The other good news is that Chris Wallace-Crabbe and I are moving solidly in our book on writing and thinking – the title and a few other things are yet to be settled, but more on this later.

Crime and punishment

The first time I read this novel – about fifty years ago – I thought that I should think that it was good, so I did – but I found it a bit of a drag.  Since then I have read all the major novels of Dostoevsky, and I have read The Brothers Karamazov, The Idiot, and Demons twice.  Only the first of them kept its charm for me; the other two crashed.  The problem seemed to me to be too many exclamation marks, and too much hysteria, or as Eliot said of Hamlet, emotion in excess of the facts as they appear.  None of these books made it into my top fifty, although War and Peace is up there with only two challengers for numero uno.

I have just had the opposite experience with Crime and Punishment.  It was so much better the second time.  The trick for me is to treat it like an opera, or at least a work or art, on a different plane, and just let it wash over you.  If you do, it can be ravishing.

A young man, Raskolnikov, who thinks too much, develops a Napoleon complex – Tony Blair did not read this novel – and decides to kill a mean old woman to give himself a start and to bring relief to his family.  ‘A single evil and a hundred good deeds….I only killed a louse, Sonya, a useless nasty, pernicious louse.’  Here is the author’s version of probably the two most murderous lines known to mankind.  Having accepted his own dare, he finds that there is more to being a murderer than meets the eye.  He unravels in a way that looks logically determined but which is dramatically alive.

The book has a real plot – and a thrashing Act Five that I did not see coming.  (You might say it ends with a bang.)  And some of the interrogation scenes, where a wily cop plays cat and mouse with the murderer, reminded me strongly of that wonderful film Une pure formalite with Depardieu and Polanski.  (It too starts with a murder and focuses on the interrogation; I could never work it out, but it is a truly great movie.)

A lot of the characters and scenes are right over the top – you must treat it like an opera – but two women carry the back story (if that is the phrase) – Dunya, the straight talking sister of the hero who shrugs off a mean and uppity lawyer and whose palpable virtue drives men mad with sexual desire; and Sonya, the hooker who has God, the poor daughter of a drunk who gets a yellow card (goes on the game) to sustain her family, and whose transcendent spirituality becomes the only thing that stands between the hero and the hellish consequences of his crime.  (There is more than a touch of both Fantine and Cosette in Sonya.)  Theatre cannot rise any higher than these two women.  And you get renewed insight into the dark side of the Russians.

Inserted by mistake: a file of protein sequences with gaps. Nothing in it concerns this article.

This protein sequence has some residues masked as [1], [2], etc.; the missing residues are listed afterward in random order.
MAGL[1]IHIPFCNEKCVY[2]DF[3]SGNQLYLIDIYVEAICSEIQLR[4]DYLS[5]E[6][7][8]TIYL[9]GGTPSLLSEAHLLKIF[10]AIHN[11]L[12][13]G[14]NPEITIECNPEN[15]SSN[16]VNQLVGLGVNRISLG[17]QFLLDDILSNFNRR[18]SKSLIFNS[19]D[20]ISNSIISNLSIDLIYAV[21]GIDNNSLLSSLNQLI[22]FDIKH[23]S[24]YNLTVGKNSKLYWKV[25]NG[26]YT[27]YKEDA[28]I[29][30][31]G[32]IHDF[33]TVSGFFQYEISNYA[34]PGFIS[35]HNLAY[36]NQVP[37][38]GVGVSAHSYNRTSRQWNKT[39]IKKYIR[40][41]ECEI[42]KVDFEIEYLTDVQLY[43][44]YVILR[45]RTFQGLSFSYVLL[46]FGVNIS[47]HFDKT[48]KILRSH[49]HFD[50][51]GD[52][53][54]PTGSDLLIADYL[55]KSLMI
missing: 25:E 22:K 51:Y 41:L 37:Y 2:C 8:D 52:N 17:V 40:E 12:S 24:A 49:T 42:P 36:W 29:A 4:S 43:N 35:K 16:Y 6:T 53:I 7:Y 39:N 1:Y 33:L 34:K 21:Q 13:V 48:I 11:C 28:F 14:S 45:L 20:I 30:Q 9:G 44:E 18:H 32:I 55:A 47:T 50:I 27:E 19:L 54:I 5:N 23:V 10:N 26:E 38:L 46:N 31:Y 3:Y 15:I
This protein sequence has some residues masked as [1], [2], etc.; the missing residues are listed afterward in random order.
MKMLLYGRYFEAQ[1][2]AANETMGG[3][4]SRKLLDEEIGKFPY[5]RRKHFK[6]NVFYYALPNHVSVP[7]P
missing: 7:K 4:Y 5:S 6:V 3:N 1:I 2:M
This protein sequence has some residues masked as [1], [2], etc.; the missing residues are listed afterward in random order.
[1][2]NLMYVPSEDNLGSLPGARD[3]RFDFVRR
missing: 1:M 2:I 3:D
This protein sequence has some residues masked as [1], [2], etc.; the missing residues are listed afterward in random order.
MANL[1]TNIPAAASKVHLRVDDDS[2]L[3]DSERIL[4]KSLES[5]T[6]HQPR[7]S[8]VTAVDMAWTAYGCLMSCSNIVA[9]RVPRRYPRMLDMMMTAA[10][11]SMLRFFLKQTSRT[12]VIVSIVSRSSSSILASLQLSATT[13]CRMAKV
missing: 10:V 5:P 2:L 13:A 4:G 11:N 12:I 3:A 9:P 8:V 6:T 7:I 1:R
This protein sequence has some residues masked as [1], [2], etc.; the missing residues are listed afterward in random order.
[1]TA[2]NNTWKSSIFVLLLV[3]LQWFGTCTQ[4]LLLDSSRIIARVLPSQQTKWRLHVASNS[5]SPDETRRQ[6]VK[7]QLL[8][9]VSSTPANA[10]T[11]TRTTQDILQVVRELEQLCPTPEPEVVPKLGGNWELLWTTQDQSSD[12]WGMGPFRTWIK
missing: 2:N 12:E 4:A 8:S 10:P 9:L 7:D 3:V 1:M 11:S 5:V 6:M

Somerset Maugham, who knew something about writing, thought that Dostoevsky was a jerk.  He said: ‘Dostoevsky was vain, envious, quarrelsome, suspicious, cringing, selfish, boastful, unreliable, inconsiderate, narrow and intolerant.’  Well, none of us is perfect, but Maugham thought it was the badness of Dostoevsky that made him ‘one of the supreme novelists of the world.’  Interesting, but I want to refer to what Maugham said about the characters of this great novelist.

They are constituted of a desire to dominate and a desire to submit themselves, of love devoid of tenderness and hate charged with malice.  They are strangely lacking in the attributes of normal human beings.  They only have passions.  They have neither self-control or self-respect.  Their evil instincts are not mitigated by education, the experience of life or that sense of decency that prevents a man from disgracing himself.  That is why to common sense their activities seem wildly improbable and the motives of them madly inconsequential….They are devoid of culture.  They have atrocious manners.  They take a malignant pleasure in being rude to one another in order to wound and humiliate….They are an outrageous lot.  But they are extraordinarily interesting.  Raskolnikov, Stavrogin Ivan Karamazov are of the same breed as Emily Bronte’s Heathcliff and Melville’s Captain Ahab.  They palpitate with life.

And they are like characters in an opera.  The point of this most extraordinary insight in literary criticism is that we are talking about works of art in Wuthering Heights, Crime and Punishment, and Moby Dick – and masterpieces at that.

This mighty book is a cracker of a read – and I am not surprised that Hitchcock thought that it was too great a novel – or work of art – for him to chance his arm on with a film.  God willing, I will read it again at least once more before I go.